Fiction and fantasy holds a special place in my heart. While I encourage you to watch documentaries and series that educate you about the ocean, its ecosystems, and the problems it faces, I also strongly believe that our drive and passion is fueled by the heart rather than the mind.
To inspire us, we need tales of love, adventure – and ultimately – humanity. The stories here are meant to deepen our understanding of our place in the world and augment our desire to change our ways for the better.
Ondine (2009) is an Irish drama and romance that draws reality in with local folklore tales of Selkies – women who can change between seal and human form by shedding their sealskin. This film integrates the industrial life of a trawling fisherman with the glamorous nature of fairy tales, combining two very separate but prevalent oceanic worlds.
Ondine (Alicja Bachleda) is a mysterious woman who is captured in a net by a fisherman at sea (Colin Farrell), and consequently brings a bit of magic into his and his daughter’s lives. Ondine’s name refers to the Undines – elemental beings that are associated with water, as originally named by Paracelsus in his alchemical writings, A Book on Nymphs, Sylphs, Pygmies, and Salamanders, and on the Other Spirits (a very poetic essay on paganism, Greek mythology, and philosophy, for those interested in reading it).
The full movie is available above.
2. Song of the Sea
From one of my all-time favourite studios, Cartoon Saloon, comes a magical vision of animation and art. Oscar-nominated, with amazing music and watercolour effects, Song of the Sea (2014) is easily the most beautiful film concerning the wild and haunting beauty of the ocean. The story begins with the iconic quote from the poet Yeats in The Stolen Child, and follows its roots in Irish and Celtic tradition.
Come away, O human child!
To the waters and the wild
With a faery, hand in hand,
For the world’s more full of weeping
than you can understand.
– W.B. Yeats
We follow siblings Ben and Saoirse as they travel through magical and urban lands, seeking a coat that will grant voice and power to a Selkie. Watch as they evade the clutches of owl queen Maca, find aid in local fae creatures, and renew the bonds of family along the way.
3. Life of Pi
Based off the Canadian survival/fantasy book by Yann Martel, Life of Pi (2012) is stunning tale of spirituality, practicality, and the relativity of truth. A story for those of all beliefs and religions, Life of Pi re-evaluates what it means to be human and aware, and how our reality is shaped by our surroundings and companions.
If you stumble about believability, what are you living for? Love is hard to believe, ask any lover. Life is hard to believe, ask any scientist. God is hard to believe, ask any believer. What is your problem with hard to believe? – Yann Martel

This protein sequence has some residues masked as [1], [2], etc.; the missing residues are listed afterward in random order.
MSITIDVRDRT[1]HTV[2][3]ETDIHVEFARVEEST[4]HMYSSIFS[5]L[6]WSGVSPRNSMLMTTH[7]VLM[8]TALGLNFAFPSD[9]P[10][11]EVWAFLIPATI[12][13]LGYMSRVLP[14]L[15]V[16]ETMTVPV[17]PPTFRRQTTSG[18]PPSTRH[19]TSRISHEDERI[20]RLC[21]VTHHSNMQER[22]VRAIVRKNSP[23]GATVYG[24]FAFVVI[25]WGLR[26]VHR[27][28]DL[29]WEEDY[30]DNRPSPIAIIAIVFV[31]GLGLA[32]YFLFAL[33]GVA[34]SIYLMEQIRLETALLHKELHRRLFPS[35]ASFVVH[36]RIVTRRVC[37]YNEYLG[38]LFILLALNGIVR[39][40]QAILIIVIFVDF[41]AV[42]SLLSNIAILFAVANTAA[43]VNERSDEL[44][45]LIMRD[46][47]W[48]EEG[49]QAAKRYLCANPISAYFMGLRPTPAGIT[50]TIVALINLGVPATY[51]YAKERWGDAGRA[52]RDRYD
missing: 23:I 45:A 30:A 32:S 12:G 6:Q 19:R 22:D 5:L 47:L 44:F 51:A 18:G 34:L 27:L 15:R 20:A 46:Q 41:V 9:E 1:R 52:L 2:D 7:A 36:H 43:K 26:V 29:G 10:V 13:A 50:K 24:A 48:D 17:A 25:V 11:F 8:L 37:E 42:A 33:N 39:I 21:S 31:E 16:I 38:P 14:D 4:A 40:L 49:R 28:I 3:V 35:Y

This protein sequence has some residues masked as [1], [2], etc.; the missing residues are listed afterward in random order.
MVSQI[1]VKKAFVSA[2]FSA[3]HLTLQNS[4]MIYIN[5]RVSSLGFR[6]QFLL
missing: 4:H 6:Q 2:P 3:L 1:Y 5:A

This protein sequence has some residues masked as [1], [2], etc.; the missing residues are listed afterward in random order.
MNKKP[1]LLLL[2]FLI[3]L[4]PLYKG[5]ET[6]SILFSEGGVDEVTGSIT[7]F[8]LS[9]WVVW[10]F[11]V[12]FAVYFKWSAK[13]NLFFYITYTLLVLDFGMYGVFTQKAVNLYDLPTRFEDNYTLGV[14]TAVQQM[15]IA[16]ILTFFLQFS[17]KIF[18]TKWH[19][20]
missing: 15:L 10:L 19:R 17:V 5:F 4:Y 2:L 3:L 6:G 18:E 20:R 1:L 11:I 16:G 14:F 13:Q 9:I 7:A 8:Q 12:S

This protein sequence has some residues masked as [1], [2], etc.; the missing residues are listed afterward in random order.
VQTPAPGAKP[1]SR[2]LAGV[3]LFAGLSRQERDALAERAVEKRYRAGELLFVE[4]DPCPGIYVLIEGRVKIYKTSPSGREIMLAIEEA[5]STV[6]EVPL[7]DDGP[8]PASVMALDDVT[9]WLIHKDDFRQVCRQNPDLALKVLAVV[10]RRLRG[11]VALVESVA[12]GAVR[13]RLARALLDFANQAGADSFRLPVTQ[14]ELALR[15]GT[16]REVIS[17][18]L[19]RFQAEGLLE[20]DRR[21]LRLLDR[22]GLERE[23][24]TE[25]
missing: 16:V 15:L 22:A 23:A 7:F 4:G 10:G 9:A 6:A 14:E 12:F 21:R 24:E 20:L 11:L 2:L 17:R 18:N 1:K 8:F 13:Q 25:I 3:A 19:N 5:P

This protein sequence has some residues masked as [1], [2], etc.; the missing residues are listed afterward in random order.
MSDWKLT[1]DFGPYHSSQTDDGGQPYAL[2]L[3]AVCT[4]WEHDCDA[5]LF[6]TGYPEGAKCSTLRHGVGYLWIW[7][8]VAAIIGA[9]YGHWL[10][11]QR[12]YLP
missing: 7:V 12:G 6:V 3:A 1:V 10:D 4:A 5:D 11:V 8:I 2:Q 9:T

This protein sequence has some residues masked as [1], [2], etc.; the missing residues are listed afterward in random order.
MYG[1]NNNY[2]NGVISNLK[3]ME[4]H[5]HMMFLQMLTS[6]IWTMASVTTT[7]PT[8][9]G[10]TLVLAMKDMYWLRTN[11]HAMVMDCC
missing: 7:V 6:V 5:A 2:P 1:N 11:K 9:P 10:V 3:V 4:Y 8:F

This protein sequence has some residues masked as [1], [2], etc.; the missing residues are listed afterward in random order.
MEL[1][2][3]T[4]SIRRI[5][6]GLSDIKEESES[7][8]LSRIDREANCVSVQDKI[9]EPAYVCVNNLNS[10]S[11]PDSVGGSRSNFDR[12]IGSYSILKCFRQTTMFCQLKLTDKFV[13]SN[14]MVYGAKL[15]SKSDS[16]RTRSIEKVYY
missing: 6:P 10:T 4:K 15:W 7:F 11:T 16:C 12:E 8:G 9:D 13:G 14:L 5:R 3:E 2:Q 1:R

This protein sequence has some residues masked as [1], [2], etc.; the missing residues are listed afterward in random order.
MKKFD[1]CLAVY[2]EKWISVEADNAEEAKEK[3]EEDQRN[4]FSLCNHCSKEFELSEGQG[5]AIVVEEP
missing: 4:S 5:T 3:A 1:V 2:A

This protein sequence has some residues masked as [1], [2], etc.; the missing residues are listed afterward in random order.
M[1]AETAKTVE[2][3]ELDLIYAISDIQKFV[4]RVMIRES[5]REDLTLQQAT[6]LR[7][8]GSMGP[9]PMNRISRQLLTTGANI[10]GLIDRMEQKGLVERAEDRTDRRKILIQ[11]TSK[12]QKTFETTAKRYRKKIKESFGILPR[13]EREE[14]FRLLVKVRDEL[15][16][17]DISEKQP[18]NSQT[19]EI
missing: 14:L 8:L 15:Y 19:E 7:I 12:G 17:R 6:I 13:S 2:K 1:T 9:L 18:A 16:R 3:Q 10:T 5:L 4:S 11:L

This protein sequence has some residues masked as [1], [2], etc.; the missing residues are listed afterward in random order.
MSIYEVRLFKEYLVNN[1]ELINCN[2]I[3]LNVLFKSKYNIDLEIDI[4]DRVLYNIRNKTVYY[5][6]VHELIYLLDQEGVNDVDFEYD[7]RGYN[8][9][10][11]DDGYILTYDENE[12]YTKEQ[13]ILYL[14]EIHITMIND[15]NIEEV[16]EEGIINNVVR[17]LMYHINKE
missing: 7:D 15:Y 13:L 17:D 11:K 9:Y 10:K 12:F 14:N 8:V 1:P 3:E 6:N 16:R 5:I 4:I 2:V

While I prefer the book for its encompassing story-telling and poetic writing style, I adore the movie for its colourful cinematography and breath-taking visuals. Few movies capture the liveliness, beauty, as well as danger inherent in the ocean as Life of Pi, which was nominated for eleven academy awards in 2013.
Vaguely reminiscent of Disney’s The Little Mermaid, Ghibli Studio’s Ponyo (2008) is a heart-warming tale of a magical goldfish named Ponyo who befriends 5-year old human boy, Sōsuke. Directed by the legendary Hayao Miyazaki, Ponyo tells of the relationship between mankind and the ocean. Ponyo’s name is even an onomatopoeia created by Miyazaki, meant to show what his idea of “squishy softness” sounds like when touched.
The forces of creation and destruction mingle in this hand-drawn epic of nature and magic, as Sōsuke and Ponyo struggle to make a choice. In the midst of a tsunami and pursued by Ponyo’s wizardly scientist father, the pair must choose between human and aquatic life – or risk disrupting the balance of world. Ponyo is a feel-good movie of purity and innocence, with beautiful and unique depictions of magic, lovable characters, and a resounding theme of love and warmth.
5. The Beach
Filmed on the famous Thai island of Koh Phi Phi, The Beach (2000) is a bit heavier than the other films on this list. The film starts on the quintessential Khao San Road in Bangkok, with Leonardo DiCaprio starring as American traveler Richard. He joins with other backpackers to follow a mysterious map to a beautiful, uninhabited island that is speculated to exist in the Gulf of Thailand; when they finally arrive, however, the island is not as carefree and innocent as it appears. The movie explores the natural beauty of coastal South East Asia, as well as the underlying drugs, crime, and politics that darken the region.
Ironically and sadly, controversy arose from the destruction and landscaping of Koh Phi Phi Leh. An effort by 20th Century Fox to make it more ‘paradise-like’ resulted in lawsuits and reconstruction attempts to restore the natural environment, though the beach remained damaged from its original state until it was ‘restored’ by a tsunami strike in 2004.
It should be noted that since the the early 2000s, when this movie was set, Thailand has become a beacon of modern marine conservation efforts that recruit locals and travelers from across the world. The selfish and materialistic backpackers depicted in this movie still exist, but there are more and more tourists who care for the environment rather than their own comfort and ease. (See Volunteer Organizations for ideas on how to help!)
6. Atlantis: The Lost Empire
In a single day and night of misfortune, the island of Atlantis disappeared into the depths of the sea…